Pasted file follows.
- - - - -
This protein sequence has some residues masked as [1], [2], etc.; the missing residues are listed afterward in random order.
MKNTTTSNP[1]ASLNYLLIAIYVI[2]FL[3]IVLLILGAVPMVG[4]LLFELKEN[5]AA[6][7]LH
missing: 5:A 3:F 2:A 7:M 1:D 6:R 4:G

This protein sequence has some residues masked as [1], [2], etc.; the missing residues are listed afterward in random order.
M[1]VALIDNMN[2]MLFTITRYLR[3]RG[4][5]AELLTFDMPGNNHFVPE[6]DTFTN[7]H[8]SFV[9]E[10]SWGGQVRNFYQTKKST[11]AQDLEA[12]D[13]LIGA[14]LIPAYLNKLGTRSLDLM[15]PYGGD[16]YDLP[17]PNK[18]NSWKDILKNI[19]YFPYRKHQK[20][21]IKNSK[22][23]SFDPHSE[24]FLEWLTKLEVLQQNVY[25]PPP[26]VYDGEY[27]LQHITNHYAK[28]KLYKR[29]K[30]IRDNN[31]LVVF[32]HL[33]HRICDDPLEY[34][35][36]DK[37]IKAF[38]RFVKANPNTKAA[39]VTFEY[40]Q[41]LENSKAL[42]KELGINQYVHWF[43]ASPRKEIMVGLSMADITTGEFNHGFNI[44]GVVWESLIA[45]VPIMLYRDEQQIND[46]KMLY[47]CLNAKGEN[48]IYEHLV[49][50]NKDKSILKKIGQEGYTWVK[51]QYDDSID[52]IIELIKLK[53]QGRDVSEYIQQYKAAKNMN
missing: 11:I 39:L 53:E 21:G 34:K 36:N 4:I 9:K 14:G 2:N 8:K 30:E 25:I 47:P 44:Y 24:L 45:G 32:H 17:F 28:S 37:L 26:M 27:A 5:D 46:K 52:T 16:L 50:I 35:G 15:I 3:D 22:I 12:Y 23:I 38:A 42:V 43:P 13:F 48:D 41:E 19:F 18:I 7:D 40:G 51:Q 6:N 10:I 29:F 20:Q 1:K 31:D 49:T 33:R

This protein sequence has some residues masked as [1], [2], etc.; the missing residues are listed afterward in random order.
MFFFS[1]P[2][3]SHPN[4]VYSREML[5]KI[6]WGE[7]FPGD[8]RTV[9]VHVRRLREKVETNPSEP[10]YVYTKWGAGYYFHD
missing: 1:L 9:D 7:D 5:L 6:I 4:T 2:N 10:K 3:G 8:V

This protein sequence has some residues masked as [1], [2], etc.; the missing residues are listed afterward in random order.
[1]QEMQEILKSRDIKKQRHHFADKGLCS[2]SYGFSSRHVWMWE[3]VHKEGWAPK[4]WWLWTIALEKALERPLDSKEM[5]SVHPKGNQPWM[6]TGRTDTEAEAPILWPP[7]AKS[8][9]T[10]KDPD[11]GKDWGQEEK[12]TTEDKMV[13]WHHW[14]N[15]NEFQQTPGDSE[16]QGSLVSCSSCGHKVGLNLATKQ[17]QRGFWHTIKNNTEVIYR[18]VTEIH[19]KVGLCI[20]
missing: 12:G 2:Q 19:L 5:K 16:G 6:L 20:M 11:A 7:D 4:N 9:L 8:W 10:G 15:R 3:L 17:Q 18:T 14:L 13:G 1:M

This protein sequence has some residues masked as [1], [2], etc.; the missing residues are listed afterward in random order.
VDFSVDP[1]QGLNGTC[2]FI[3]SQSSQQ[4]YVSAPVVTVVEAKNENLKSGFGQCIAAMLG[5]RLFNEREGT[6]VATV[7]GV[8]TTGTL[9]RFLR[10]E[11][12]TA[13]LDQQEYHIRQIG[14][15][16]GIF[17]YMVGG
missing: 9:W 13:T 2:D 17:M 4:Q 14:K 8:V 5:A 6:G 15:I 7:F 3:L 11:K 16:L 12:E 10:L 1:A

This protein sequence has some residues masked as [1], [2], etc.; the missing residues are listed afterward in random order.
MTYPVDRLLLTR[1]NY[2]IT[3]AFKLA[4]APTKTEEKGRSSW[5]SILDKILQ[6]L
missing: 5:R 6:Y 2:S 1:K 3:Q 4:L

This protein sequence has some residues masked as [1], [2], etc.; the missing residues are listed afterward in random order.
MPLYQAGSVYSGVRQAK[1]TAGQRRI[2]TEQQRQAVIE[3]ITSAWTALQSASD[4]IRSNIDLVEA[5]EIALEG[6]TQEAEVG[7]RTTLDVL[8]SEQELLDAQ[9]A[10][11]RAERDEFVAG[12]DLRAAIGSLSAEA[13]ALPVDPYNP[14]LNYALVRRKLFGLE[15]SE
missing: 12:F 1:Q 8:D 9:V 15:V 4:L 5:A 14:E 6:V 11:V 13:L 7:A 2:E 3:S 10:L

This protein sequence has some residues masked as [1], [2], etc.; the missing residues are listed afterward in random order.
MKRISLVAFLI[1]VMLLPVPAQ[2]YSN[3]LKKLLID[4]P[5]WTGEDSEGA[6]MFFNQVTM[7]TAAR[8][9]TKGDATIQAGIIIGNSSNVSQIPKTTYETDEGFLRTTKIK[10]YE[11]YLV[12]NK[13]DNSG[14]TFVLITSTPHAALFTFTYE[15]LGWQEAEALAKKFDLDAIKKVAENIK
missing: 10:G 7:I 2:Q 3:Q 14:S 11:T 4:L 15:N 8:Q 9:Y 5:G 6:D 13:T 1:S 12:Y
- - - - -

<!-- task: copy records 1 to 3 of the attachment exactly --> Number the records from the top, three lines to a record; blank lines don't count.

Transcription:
This protein sequence has some residues masked as [1], [2], etc.; the missing residues are listed afterward in random order.
MKNTTTSNP[1]ASLNYLLIAIYVI[2]FL[3]IVLLILGAVPMVG[4]LLFELKEN[5]AA[6][7]LH
missing: 5:A 3:F 2:A 7:M 1:D 6:R 4:G

This protein sequence has some residues masked as [1], [2], etc.; the missing residues are listed afterward in random order.
M[1]VALIDNMN[2]MLFTITRYLR[3]RG[4][5]AELLTFDMPGNNHFVPE[6]DTFTN[7]H[8]SFV[9]E[10]SWGGQVRNFYQTKKST[11]AQDLEA[12]D[13]LIGA[14]LIPAYLNKLGTRSLDLM[15]PYGGD[16]YDLP[17]PNK[18]NSWKDILKNI[19]YFPYRKHQK[20][21]IKNSK[22][23]SFDPHSE[24]FLEWLTKLEVLQQNVY[25]PPP[26]VYDGEY[27]LQHITNHYAK[28]KLYKR[29]K[30]IRDNN[31]LVVF[32]HL[33]HRICDDPLEY[34][35][36]DK[37]IKAF[38]RFVKANPNTKAA[39]VTFEY[40]Q[41]LENSKAL[42]KELGINQYVHWF[43]ASPRKEIMVGLSMADITTGEFNHGFNI[44]GVVWESLIA[45]VPIMLYRDEQQIND[46]KMLY[47]CLNAKGEN[48]IYEHLV[49][50]NKDKSILKKIGQEGYTWVK[51]QYDDSID[52]IIELIKLK[53]QGRDVSEYIQQYKAAKNMN
missing: 11:I 39:L 53:E 21:G 34:K 36:N 4:I 9:K 14:G 2:N 8:K 30:E 25:I 47:P 44:Y 24:L 45:G 32:H 17:F 28:S 37:L 26:M 27:A 5:D 46:K 52:T 16:L 50:I 35:G 15:I 3:D 22:I 12:Y 23:I 38:A 42:V 43:P 13:F 48:D 41:E 19:F 18:I 7:D 40:G 51:Q 6:N 10:I 29:F 20:Q 1:K 31:D 49:T 33:R

This protein sequence has some residues masked as [1], [2], etc.; the missing residues are listed afterward in random order.
MFFFS[1]P[2][3]SHPN[4]VYSREML[5]KI[6]WGE[7]FPGD[8]RTV[9]VHVRRLREKVETNPSEP[10]YVYTKWGAGYYFHD
missing: 1:L 9:D 7:D 5:L 6:I 4:T 2:N 10:K 3:G 8:V